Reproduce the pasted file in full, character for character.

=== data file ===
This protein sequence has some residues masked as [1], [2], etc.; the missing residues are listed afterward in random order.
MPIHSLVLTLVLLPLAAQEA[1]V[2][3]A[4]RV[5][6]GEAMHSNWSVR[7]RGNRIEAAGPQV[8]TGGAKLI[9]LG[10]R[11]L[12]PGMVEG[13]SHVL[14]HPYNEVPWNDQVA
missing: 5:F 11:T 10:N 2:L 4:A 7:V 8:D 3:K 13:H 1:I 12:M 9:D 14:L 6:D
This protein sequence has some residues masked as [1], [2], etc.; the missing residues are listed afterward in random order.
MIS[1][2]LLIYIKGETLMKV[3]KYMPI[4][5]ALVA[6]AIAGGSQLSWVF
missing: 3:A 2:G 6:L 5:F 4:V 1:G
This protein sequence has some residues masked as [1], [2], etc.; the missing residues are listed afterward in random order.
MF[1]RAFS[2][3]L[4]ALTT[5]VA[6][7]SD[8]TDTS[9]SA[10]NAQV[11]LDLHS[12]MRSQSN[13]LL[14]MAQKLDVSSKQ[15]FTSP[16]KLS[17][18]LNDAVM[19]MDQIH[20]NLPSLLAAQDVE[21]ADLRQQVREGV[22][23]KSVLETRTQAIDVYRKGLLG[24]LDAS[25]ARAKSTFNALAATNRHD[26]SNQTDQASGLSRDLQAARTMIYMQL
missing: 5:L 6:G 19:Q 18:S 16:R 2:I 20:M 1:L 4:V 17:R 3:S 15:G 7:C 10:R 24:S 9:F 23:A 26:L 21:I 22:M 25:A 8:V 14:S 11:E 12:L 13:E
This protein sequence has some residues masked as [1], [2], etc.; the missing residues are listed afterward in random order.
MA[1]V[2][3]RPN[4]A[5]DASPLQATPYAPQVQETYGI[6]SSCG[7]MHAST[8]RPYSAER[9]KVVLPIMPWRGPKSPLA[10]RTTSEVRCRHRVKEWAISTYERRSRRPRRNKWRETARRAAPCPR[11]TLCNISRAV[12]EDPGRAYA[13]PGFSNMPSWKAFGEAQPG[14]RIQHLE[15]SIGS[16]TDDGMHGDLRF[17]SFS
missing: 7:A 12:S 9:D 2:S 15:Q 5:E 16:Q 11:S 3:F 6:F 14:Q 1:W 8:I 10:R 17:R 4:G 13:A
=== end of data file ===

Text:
This protein sequence has some residues masked as [1], [2], etc.; the missing residues are listed afterward in random order.
MPIHSLVLTLVLLPLAAQEA[1]V[2][3]A[4]RV[5][6]GEAMHSNWSVR[7]RGNRIEAAGPQV[8]TGGAKLI[9]LG[10]R[11]L[12]PGMVEG[13]SHVL[14]HPYNEVPWNDQVA
missing: 5:F 11:T 10:N 2:L 4:A 7:V 8:D 3:K 13:H 1:I 12:M 9:D 14:L 6:D
This protein sequence has some residues masked as [1], [2], etc.; the missing residues are listed afterward in random order.
MIS[1][2]LLIYIKGETLMKV[3]KYMPI[4][5]ALVA[6]AIAGGSQLSWVF
missing: 3:A 2:G 6:L 5:F 4:V 1:G
This protein sequence has some residues masked as [1], [2], etc.; the missing residues are listed afterward in random order.
MF[1]RAFS[2][3]L[4]ALTT[5]VA[6][7]SD[8]TDTS[9]SA[10]NAQV[11]LDLHS[12]MRSQSN[13]LL[14]MAQKLDVSSKQ[15]FTSP[16]KLS[17][18]LNDAVM[19]MDQIH[20]NLPSLLAAQDVE[21]ADLRQQVREGV[22][23]KSVLETRTQAIDVYRKGLLG[24]LDAS[25]ARAKSTFNALAATNRHD[26]SNQTDQASGLSRDLQAARTMIYMQL
missing: 5:L 6:G 19:Q 18:S 16:R 2:I 20:M 1:L 4:V 17:R 3:S 15:G 7:C 10:R 24:S 9:F 23:A 26:L 21:I 22:M 25:A 8:V 14:S 11:E 12:L 13:E
This protein sequence has some residues masked as [1], [2], etc.; the missing residues are listed afterward in random order.
MA[1]V[2][3]RPN[4]A[5]DASPLQATPYAPQVQETYGI[6]SSCG[7]MHAST[8]RPYSAER[9]KVVLPIMPWRGPKSPLA[10]RTTSEVRCRHRVKEWAISTYERRSRRPRRNKWRETARRAAPCPR[11]TLCNISRAV[12]EDPGRAYA[13]PGFSNMPSWKAFGEAQPG[14]RIQHLE[15]SIGS[16]TDDGMHGDLRF[17]SFS
missing: 7:A 12:S 9:D 2:S 15:Q 5:E 16:Q 11:S 3:F 6:F 14:Q 1:W 8:I 10:R 17:R 4:G 13:A